October 9, 2010 in Washington Voices

Valley program aims to instill good character traits in youth

PACE tries to educate students about ethical behavior
By The Spokesman-Review
 

Last month, a student at University High School lost a wallet containing around $120. There was no identification inside, and for anyone who found the wallet, it may have been tempting to take it home.

But three juniors – Taylor Mullenix, Jacob Hills and Alex Polsin – found it in the school commons. Mullenix looked down and pointed it out to his friends.

“He originally thought it was my wallet,” Hills said.

The three opened it up and saw the money and the thought may have occurred to them to split it and take it home. But they turned it into the office instead.

“We actually thought about it,” Polsin said. “But it was the right thing to do. My parents raised me right.”

“If somebody found my wallet with $120 in it, I’d want them to turn it in,” Mullenix agreed.

The three turned the wallet into the school office and it was returned to its owner. Since then, the three young men have been recognized by the school during the homecoming assembly and by the school board, who presented them with certificates for doing the right thing.

Central Valley School District officials hope this is the kind of decision students will make as a result of the character education program the district along with East Valley, West Valley and Freeman school districts, local businesses and churches have unveiled this fall: Partners Advancing Character Education, or PACE.

Reader boards around Spokane Valley began spreading the word last month – “Trait of the Month: Respect.”

They serve as a reminder to students throughout the Valley about the character trait of the month. September kicked off with respect and October’s trait is responsibility. The hope is that parents and their students will see the signs and talk about what those traits mean and how they can apply them to everyday life.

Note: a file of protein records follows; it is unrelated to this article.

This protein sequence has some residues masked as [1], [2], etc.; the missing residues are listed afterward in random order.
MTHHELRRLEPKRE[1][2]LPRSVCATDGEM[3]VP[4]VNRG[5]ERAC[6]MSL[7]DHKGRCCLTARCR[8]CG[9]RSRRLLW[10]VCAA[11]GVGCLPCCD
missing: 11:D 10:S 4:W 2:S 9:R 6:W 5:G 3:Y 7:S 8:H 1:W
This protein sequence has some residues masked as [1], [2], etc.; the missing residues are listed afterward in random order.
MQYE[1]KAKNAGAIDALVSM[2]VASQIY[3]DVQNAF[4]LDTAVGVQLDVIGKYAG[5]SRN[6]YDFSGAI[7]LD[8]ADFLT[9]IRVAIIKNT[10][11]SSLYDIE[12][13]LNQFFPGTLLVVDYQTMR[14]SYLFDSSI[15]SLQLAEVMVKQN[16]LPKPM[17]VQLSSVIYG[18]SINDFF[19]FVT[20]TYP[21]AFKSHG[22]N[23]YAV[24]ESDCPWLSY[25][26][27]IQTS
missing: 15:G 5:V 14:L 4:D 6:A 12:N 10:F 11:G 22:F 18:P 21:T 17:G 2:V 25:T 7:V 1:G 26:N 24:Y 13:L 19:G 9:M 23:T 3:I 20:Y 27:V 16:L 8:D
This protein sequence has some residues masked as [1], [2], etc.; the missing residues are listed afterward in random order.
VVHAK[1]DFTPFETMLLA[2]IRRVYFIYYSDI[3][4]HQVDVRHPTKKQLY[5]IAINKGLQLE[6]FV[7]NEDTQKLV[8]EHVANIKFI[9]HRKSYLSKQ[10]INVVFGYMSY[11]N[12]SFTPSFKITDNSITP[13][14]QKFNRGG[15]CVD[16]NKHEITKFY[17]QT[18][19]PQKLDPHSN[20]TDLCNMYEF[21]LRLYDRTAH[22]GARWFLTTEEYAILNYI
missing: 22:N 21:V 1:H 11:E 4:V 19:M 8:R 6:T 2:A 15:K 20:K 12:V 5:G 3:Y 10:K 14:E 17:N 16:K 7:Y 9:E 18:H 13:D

There are posters at local businesses and churches and teachers are discussing the character trait and how to implement that trait into their everyday lives.

Ben Small, superintendent of the Central Valley School District, said the idea for PACE is based on a similar program in Yakima. The district heard about it liked the idea, but wanted to make the program fit for the community here.

“(We asked ourselves) how do you make this a Spokane Valley initiative and not a remake of something else?” Small said.

Small said a small group of business people, school district officials, faith-based groups and others started meeting to discuss a character education program that would go beyond the classroom.

They decided what character traits they would highlight each month. Finding that list of traits wasn’t hard. West Valley School District has been doing a similar program since the late 1990s. Sue Shields, West Valley spokesperson, said that the district’s involvement in PACE has rejuvenated its own program.

She said character counts for not only students, but adults, parents and business people of the community. “We need to model good behavior,” Shields said. “We all do.”